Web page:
I was having fun, until my thoughts turned on me. I started to get mad, telling myself: “What’s wrong with you? This isn’t running, this is pathetic” etc, and calling myself names, delving momentarily into anger. In my 24-hour track race the same thing had happened and it had jolted me into action, prodded me to find more energy, to run faster. So I went with it. For a moment it buzzed me along, like a ghoul with a whip, but things were no longer fun. The darkness began to seem scary, and I started wanting the sun to come up.
Luckily by then, at around 4am, I glanced up at the sky to one side and saw the faintest sign of light. The birds had already been chirping for 20 minutes and I’d been telling them, out loud, that they’d gone too early. That the morning was still hours away. But they knew better, of course.
And with the rising light, the anger left. In fact all thoughts left. The watch had long since died and I now found myself running along in what I can only describe as a state of peace. My mind had stopped talking. There were no mantras, no conversations, no thoughts about the next aid station. I was just running in silence.
I don’t know how long it lasted, but it was wonderful. Perhaps it was only half an hour, maybe less, but as the sky turned blue and pink, and a fiery orange sun began to rise from the trees, I really did shuffle along serenely.
Alas, holding on to that state isn’t easy. At mile 85 the path became terribly rutted and hard to run on. I started to complain, to get annoyed. Goddammit, not now, just as I’m cruising. Every second step I was almost stumbling, so I decided to walk. But it went on and on. The peace was lost.
Eventually I arrived at the final aid station. Bright morning light now, a small table in an open-sided barn by the river, sparkling volunteers who seemed to want to will joy into each and every runner. It was just 4.7 miles from here, they said. It seemed nothing. One guy I’d just passed, running at a dangerous diagonal, collapsed in a chair. Another runner sat there staring into space, not responding when I spoke to him. I felt fairly OK by comparison, like I was running within myself. I sat there smiling. I was going to make it.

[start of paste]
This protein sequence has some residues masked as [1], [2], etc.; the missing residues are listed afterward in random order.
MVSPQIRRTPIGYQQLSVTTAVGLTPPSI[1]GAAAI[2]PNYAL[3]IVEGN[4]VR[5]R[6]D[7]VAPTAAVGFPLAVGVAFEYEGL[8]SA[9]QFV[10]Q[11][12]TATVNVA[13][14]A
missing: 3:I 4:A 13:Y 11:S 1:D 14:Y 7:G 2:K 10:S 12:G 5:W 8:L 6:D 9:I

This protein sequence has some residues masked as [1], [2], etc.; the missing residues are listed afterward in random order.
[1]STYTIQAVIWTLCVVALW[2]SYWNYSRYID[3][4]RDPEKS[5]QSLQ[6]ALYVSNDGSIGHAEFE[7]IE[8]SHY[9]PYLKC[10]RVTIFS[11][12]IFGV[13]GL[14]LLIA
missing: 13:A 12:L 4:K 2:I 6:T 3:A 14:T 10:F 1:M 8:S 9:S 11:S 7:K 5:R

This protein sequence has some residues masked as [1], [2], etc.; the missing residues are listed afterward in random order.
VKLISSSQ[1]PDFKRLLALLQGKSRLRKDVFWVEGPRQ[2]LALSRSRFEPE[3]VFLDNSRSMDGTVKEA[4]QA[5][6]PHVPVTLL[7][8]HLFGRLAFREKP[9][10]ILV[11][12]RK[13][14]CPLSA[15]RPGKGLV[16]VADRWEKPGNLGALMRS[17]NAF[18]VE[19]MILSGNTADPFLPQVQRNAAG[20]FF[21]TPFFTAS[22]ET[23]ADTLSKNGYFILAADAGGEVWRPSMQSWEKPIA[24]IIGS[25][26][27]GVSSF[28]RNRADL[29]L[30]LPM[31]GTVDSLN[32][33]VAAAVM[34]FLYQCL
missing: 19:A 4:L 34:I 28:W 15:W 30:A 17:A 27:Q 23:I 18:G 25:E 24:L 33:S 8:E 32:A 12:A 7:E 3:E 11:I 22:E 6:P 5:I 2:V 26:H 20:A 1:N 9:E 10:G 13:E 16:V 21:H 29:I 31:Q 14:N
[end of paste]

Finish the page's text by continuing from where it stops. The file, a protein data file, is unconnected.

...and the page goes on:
One guy arrived, grabbed some food and started walking out the other side of the barn. The volunteers told him that he was going the wrong way, that he had to come back to cross the bridge, that the way he was going was an illegal shortcut.
“I’m just getting all this shit over with,” he screamed back at them and carried on, skipping out the bridge.
I couldn’t help it, I just started laughing. The absurdity of it all, the rawness, the hugeness, the conflicting human emotions, the madness of running 100 miles, it was all bubbling away in that moment.
I picked up my bag and told the volunteers that I’d go the right way, over the bridge. Just 4.7 miles to the finish. What bliss.
The clock said 22 hours 37 minutes as I ran across the manicured grass of The Queen’s College cricket pitch and under the finishing arch, punching the air for no one. I had broken my best time for 100 miles, but that didn’t matter right then. All that mattered was that I had finished. I had run 100 miles. I had run all the way to Oxford. I was here. I was in one piece.
For many ultra runners, that moment you cross the finish line is at least partly why we do it. It’s fleeting but it’s so full of joy and happiness and relief. I sat there basking in it for a few hours in the warm summer sun, watching runner after runner cross the line in tears, clutching their finisher’s buckle. There was a warm sense of communion in knowing exactly how they felt. I didn't have to speak to them, or know their names, but somehow in that moment I could see right into their souls.
• Thank you to Veloforte for providing me with the bars, chews and gels to keep me going between the aid stations. They kept tasting good right until the end, which anyone who has run an ultra will know, is really saying something.